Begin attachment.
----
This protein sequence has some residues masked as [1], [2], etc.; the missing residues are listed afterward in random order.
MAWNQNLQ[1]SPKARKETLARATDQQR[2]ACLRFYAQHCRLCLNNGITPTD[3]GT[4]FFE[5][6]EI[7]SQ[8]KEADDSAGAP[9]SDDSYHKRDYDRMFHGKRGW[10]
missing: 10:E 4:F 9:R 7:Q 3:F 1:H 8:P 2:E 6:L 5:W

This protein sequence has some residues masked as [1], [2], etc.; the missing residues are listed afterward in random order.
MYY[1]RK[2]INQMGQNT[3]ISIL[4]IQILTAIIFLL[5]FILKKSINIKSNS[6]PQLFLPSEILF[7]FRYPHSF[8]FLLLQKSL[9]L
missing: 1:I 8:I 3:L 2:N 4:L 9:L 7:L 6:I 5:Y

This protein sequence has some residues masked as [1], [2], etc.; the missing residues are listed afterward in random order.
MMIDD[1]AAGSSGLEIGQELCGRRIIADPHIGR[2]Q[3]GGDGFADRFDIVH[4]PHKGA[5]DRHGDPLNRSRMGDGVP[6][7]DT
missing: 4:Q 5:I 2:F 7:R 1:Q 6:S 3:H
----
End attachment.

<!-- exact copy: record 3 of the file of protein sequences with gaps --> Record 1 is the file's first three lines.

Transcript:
This protein sequence has some residues masked as [1], [2], etc.; the missing residues are listed afterward in random order.
MMIDD[1]AAGSSGLEIGQELCGRRIIADPHIGR[2]Q[3]GGDGFADRFDIVH[4]PHKGA[5]DRHGDPLNRSRMGDGVP[6][7]DT
missing: 4:Q 5:I 2:F 7:R 1:Q 6:S 3:H